Daily Reactive: Let's talk about ThreadLocals.

This post is a part of the “Daily Reactive” series of short posts about common situations with Project Reactor and Reactive Programming.

ThreadLocals is one of the most common pain points topics nobody wants to talk about in the reactive world. Unlike in synchronous programming, asynchronous programming makes them hard to use due to a lot of context switching and thread pooling.

Consider the following example:

static final ThreadLocal<String> USER_ID = new ThreadLocal<>();

public void testThreadLocals() {

    Mono.just("Hello %s")
        .doOnNext(greeting -> {
            // WIll print "Hello null". Bummer!
            System.out.println(String.format(greeting, USER_ID.get()));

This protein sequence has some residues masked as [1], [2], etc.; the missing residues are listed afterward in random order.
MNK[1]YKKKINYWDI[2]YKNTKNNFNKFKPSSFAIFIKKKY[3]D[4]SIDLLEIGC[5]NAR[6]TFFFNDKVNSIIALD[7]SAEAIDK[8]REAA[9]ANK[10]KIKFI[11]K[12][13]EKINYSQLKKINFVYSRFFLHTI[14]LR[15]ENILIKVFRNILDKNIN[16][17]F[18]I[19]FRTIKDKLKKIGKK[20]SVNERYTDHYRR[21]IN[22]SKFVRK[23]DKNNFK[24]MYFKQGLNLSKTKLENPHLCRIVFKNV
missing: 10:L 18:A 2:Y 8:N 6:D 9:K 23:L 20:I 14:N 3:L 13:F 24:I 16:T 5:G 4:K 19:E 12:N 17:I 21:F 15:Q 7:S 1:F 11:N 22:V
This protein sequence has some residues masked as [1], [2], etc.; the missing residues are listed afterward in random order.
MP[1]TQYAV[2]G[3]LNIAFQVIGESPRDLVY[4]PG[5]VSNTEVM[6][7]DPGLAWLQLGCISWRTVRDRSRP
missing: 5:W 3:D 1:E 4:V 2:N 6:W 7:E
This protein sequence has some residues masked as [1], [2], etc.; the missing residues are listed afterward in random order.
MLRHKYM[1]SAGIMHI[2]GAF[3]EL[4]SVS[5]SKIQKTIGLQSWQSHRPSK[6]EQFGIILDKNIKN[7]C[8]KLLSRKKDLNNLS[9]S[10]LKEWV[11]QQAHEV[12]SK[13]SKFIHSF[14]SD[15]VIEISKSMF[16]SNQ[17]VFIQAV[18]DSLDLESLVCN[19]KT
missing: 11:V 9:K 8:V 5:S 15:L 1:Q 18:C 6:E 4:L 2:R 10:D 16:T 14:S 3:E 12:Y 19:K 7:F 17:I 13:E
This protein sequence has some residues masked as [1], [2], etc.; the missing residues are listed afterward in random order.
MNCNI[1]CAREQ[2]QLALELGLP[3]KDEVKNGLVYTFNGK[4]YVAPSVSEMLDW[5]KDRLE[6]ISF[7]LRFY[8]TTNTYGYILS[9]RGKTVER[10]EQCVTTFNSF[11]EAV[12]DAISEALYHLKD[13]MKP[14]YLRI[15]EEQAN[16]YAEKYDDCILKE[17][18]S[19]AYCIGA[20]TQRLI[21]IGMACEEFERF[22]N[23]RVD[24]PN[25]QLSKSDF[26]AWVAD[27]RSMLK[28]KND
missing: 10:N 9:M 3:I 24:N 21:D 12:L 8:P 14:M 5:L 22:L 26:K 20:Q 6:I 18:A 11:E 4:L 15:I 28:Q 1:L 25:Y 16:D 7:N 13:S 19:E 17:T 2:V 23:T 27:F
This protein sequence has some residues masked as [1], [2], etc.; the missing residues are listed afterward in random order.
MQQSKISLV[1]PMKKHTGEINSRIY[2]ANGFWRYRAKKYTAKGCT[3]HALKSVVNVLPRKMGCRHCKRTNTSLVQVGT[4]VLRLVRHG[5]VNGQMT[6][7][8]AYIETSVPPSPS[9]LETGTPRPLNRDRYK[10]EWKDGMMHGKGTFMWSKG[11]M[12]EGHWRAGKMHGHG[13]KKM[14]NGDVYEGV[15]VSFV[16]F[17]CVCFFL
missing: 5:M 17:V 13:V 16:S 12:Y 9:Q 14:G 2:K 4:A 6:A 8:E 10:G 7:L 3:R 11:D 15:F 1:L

What happens here?

  1. We set the variable to some value, and this value “sticks” to the current (main) thread.
  2. Now we introduce a delay, and, since everything is non-blocking, the task will be submitted to the parallel scheduler.
  3. Once delay completes, doOnNext will be called on the same (parallel) thread.

The catch here is that there is no logic to automagically move ThreadLocals from thread main to parallel-1, hence the variable is unset.

We can of course use Reactor’s built-in instrumentation capabilities to “fix” it:

static final ThreadLocal<String> USER_ID = new ThreadLocal<>();

static {
    Function<Runnable, Runnable> decorator = task -> {
        // Capture
        String userId = USER_ID.get();

        return () -> {
            String previous = USER_ID.get();
            // Restore
            try {
                // Call the original task